What’s the saying: “The rich get richer and the poor stay poorer?” How about this one instead: “The rich get richer and the poor end up remaining poor because they take out student loans that invariably can’t be paid pay back because the economy’s still in the drink and there’s no jobs out there.” Admittedly it’s a bit wordy but at least it seems more true-to-life don’t you think?
Where once there existed a noticeable Middle Class from sea to shining sea, now barely a hint remains with only the wealthiest and poorest in the country becoming exceedingly more so. We were all taught that going to college meant life was supposed to get better, as in more opportunities to grow, realize our dreams, and succeed at this crazy game called life? I never thought it meant bread-lines, bankruptcy, and sleepless nights wondering how in the world you were going to pay it all back. Something’s definitely wrong here.
Fortunately for those of us wallowing in student debt-angst, there’s some concerned Americans out there trying to help ease our anxiety. A few months ago Representative Hansen Clarke of Michigan introduced resolution #365 on the House Floor asking Congress to “cut the United States’ true debt burden by reducing home mortgage balances, forgiving student loans, and bringing down overall personal debt.”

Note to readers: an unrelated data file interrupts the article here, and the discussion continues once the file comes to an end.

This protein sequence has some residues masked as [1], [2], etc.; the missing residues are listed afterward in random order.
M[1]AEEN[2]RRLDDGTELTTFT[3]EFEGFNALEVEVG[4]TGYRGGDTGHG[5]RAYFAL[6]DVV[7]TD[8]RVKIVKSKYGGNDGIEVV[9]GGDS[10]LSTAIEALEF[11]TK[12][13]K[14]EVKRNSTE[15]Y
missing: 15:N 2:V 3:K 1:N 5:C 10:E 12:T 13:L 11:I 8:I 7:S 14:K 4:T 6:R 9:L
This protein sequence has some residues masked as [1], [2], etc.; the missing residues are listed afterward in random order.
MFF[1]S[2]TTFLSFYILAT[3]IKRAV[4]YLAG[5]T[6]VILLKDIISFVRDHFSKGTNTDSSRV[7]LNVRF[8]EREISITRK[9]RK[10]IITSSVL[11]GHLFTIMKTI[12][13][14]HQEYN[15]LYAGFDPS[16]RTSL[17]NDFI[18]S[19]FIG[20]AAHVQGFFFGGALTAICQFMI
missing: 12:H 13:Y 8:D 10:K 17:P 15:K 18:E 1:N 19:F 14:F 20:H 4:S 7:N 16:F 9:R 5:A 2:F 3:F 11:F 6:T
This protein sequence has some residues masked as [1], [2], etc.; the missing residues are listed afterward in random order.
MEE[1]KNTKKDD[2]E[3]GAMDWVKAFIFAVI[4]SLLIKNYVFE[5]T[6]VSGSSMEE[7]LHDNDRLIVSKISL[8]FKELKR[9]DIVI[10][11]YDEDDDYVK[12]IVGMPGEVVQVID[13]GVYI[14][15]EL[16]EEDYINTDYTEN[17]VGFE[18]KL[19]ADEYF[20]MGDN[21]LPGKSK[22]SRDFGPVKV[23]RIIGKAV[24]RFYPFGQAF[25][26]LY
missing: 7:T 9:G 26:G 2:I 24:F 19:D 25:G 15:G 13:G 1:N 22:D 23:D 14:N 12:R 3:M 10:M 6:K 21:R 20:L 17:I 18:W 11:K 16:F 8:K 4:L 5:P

House Resolution 365 points out that mounting student loans, mortgage payments, and credit card debt generates a vicious economic cycle, creating a mass of nervous consumers who avoid spending any additional money on account of their growing debts. This in turn causes those same suffering businesses to forgo hiring because they lack the customers to keep them afloat.
Now even though this resolution wouldn’t necessarily be a means to an end, it would certainly shine a light on some of the key issues that need to be addressed before our economy gets back on track. In reality, how do you expect the economy to get the ‘stimulation’ it needs when the working-class must take their spare dollar and let it go towards paying off student loans? It’s about time we stop punishing men and women for investing in a college education. Without education, how else can a society prosper?
If the future of our nation’s economy depends primarily on the Middle Class funneling money back into it in order to keep the whole thing afloat, then something’s got to be done to help those grappling with the nearly $830 billion in unpaid student loans. It’s ‘sink or swim’ time, with most currently dragging the bottom. In my opinion, Clarke’s idea is right on the money… literally.